Restrictions on Presidents?

On January 20, Donald Trump stepped into the world’s most powerful position — the President of the United States.

Even after his inauguration, his transition into the presidency has been met with a series of controversies, one of which is a public call for business restrictions on presidents. Outside politics, Trump remains a real estate and business mogul. The dealings of his business are not merely centralized in America, they reach into nations such as Azerbaijan, the United Arab Emirates, Turkey and Indonesia. Prior to his presidency, no one voiced alarm to this sprawling empire. Now, it is a hot topic and, for many, a deep concern.

Why is there such a concern?

The answer is twofold. Business ties could introduce both domestic and international conflicts of interest for the president. Domestically, real estate businesses flourish under money given from the banking industry. There is a frequent “mutual interest” in lax credit and lax regulation, which seemingly opposes Trump’s intention to void the 2010 Dodd-Frank reforms.

Internationally, the Washington Post has reported that foreign diplomats are setting their sights on Trump’s new Pennsylvania Avenue hotel in order to attain the president’s favor. Later down the road, business entanglements could sway the president’s mind one direction or another in regards to economic and foreign dealings.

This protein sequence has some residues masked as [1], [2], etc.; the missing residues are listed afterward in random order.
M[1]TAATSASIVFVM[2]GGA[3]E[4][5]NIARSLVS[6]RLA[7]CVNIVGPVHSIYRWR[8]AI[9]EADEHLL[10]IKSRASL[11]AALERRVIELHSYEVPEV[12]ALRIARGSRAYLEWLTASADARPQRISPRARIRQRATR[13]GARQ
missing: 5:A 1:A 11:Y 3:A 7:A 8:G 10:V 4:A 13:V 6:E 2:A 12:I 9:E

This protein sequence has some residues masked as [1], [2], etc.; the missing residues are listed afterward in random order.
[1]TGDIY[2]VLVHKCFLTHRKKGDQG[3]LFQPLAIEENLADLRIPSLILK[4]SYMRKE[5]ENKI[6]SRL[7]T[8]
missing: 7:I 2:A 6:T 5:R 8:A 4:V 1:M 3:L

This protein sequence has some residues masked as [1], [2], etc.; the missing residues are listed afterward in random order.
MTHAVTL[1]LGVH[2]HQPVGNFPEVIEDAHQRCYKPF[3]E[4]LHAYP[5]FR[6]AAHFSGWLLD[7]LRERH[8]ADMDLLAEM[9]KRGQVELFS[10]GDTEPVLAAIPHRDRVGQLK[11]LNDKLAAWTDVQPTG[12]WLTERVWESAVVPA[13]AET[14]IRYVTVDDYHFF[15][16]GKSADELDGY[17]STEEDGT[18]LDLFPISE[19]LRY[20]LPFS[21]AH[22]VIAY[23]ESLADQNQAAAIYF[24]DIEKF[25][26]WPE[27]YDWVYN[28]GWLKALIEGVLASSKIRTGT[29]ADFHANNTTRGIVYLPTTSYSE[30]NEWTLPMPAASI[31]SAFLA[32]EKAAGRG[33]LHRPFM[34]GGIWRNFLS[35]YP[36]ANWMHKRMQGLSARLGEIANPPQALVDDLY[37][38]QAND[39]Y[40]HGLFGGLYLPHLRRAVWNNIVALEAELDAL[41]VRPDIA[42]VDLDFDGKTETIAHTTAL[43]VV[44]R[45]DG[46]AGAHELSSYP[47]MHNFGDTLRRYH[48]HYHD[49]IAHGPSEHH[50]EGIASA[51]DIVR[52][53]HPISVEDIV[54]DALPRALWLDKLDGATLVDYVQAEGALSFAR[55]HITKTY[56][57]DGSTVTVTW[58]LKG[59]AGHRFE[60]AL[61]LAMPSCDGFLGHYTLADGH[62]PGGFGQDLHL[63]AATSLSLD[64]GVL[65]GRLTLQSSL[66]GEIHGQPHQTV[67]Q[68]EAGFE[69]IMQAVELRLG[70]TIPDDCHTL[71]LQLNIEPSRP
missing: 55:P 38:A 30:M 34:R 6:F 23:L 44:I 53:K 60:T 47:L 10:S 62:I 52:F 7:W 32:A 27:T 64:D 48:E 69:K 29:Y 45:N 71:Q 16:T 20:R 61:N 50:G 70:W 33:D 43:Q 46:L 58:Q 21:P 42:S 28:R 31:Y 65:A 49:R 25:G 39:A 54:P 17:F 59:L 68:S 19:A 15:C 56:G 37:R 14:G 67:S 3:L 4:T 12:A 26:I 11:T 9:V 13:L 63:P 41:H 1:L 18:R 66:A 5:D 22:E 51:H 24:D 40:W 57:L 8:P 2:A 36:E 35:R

Isn’t there a law that restricts this?

Technically, yes and no. Business restrictions on presidents are looser than one would think. The conflicts of interest laws apply to Congress but exempt the president and vice president. Regardless, presidents dating back to Jimmy Carter through to Obama have taken all precautions by separating themselves from their businesses. All have used blind trusts, in which a business is sold and an unknown, unrelated trustee reinvests the procured finances into assets the president is unaware of. In these cases, business restrictions on presidents have been self-imposed.

Will Trump use the blind trust?

Legally, he isn’t bound to use it. Trump currently plans to transition management of the Trump Organization to his sons and has already placed all investments and assets into a trust. Along with this, he and his daughter Ivanka have resigned from all positions within the Trump Organization.

Trump has also agreed that there will be no new deals between his business and foreign countries, and all domestic deals will undergo a strict and thorough vetting process. And while profit and loss information will still be available to Trump, it will only be for the company as a whole with no specifics.

Is this enough?

No president has carried a multimillion-dollar business portfolio into the Oval Office before, which makes it more difficult for Trump to use a blind trust. However, while there are no constitutional business restrictions on presidents, any corruption of power, such as bribery or accepting foreign gifts, could lead to legal prosecution. All in all, only time will tell.

Brenna Yowell

Photo: Flickr